Headhunting in Africa
Enticing top executives back to SA is no easy task
IF YOU’RE THE DIRECTOR of a blue chip company looking for top executive talent, chances are you may have heard of Jamie Robertson, managing partner at executive recruitment firm Odgers Ray & Berndtson.
He’s the guy who lured South African-born Andrew Jennings from Saks Fifth Avenue back to his homeland to head Woolworths’ clothing division.
The story goes that after spending some time in SA on holiday, Robertson fell in love with the country and decided to set up shop in the fairest Cape – a decision that meant turning down a job offer in Sydney, Australia.
Fortunately, Australia’s loss was SA’s gain. The Cape Town office now has a staff complement of eight, with another four based in Johannesburg.
Of course, with a home in Camps Bay and work situated in nearby Tamboerskloof you can hardly blame him for wanting to stay.
However, it hasn’t all been plain sailing for Robertson. Though he rattles off the usual epithets to describe SA – such as “a land of opportunity” or “the gateway to Africa” – he confesses that it’s been hard going luring top South African talent back to this country.
“To convince someone who left in the really tough days that they should come back and help grow the economy takes some doing,” he says. “And it’s particularly tough to convince white males that there’s any future for them here.”
He says SA is the only place he knows of where Odgers gets more rejections for job offers than they do acceptances. “It’s unusual. We don’t usually make an offer unless we’re reasonably certain that a person will accept the offer, but in SA a lot less have accepted than is normally the case.”
Robertson says that in many ways SA is still seen as a hardship post. “South Africans don’t really see their country like that, but for people from abroad that’s the reality and they’re only willing to move to a hardship post if they can make considerably more money than they can elsewhere. South African companies are still getting used to that idea.”
Robertson’s analysis of the South African psyche is also interesting, with many of his observations contradicting the notions we often have of ourselves as a rough-and-ready, can-do nation.
“Many South Africans still have a ‘can’t do’ mentality,” he says. “They’ve been told for so long that they can’t do things that, unfortunately, many South Africans have started to believe it.”
Surprisingly, he also cites a “lack of confidence” as another problem, a point made all the more astonishing when he reveals that he’s referring to “executives at the very top of their profession”.
“Decision making could also be better,” he says. “South African executives often look to Europe or the United States for solutions instead of looking for a uniquely South African solution. SA has produced great managers in the corporate world but it could be producing much better leaders and decision makers. The role of the CE internationally has changed dramatically and in a sense SA managers have had to grow up very quickly to get that competitive edge against the rest of the world, especially in developed markets.”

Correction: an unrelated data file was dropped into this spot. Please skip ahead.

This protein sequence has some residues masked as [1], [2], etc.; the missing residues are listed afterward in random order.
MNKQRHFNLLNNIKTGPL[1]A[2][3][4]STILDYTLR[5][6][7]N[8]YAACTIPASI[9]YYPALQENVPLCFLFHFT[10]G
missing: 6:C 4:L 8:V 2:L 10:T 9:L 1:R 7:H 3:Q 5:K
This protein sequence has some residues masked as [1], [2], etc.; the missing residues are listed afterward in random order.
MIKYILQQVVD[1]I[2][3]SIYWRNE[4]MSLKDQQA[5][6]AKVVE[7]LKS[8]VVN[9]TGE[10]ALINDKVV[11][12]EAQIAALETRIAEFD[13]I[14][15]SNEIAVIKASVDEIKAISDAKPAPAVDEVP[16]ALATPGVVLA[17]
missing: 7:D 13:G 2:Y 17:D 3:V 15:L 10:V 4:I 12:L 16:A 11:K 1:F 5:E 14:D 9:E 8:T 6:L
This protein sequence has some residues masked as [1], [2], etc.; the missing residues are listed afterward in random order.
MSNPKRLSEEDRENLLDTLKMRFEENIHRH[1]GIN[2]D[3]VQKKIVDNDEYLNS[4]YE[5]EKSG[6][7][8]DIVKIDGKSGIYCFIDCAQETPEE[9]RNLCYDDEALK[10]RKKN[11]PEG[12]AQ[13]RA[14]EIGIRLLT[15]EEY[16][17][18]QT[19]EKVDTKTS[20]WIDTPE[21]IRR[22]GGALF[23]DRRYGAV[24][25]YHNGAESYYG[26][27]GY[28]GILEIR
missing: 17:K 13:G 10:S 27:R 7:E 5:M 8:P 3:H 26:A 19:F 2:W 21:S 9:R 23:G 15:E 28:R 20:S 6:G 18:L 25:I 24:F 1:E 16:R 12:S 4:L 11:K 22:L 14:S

Despite his role as professional headhunter, Robertson’s own entry into the world of recruitment was quite coincidental. As a young squash coach with a degree in international marketing and supporting subjects in French and German, Robertson stumbled into the recruitment world when he decided he needed “a proper job”.
“I approached Michael Page International looking for a job in sales and marketing. Instead they offered me a job and I’ve been in recruitment ever since.”
Part of the reason for his having remained in the world of recruitment stems from what he calls the genuine sense that you’re helping people.
“Since the technology revolution and the computerisation of many business functions the human element has become the defining characteristic that differentiates businesses from each other,” he says. “That’s where recruitment can be of great value to an organisation and a country, especially one like SA, as it will only grow if it has the best corporate leaders.”
Given his role in attracting highly skilled executives back to SA, Robertson says the bureaucratic barriers to setting up a recruitment operation in Cape Town evaporated once the authorities caught wind of his intentions. “I approached the South African High Commission in London and I had my business permit in one month,” he says. “They were wonderful.”
Predictably though, he says SA’s Department of Home Affairs could be a lot better. I applied for a renewal of my business permit in March last year and it arrived eight months later,” he says.
Of his new home, Robertson also expresses a genuine love. “South Africans have a really wonderful lifestyle. The quality of life here, albeit behind barbed wire, is in many ways actually a lot better than in Australia, where properties are smaller and everything is three times as expensive.”
Hopefully, he can convey that message to SA executives who have gone in search of greener pastures.
Many South Africans still have a “can’t do” mentality. Jamie Robertson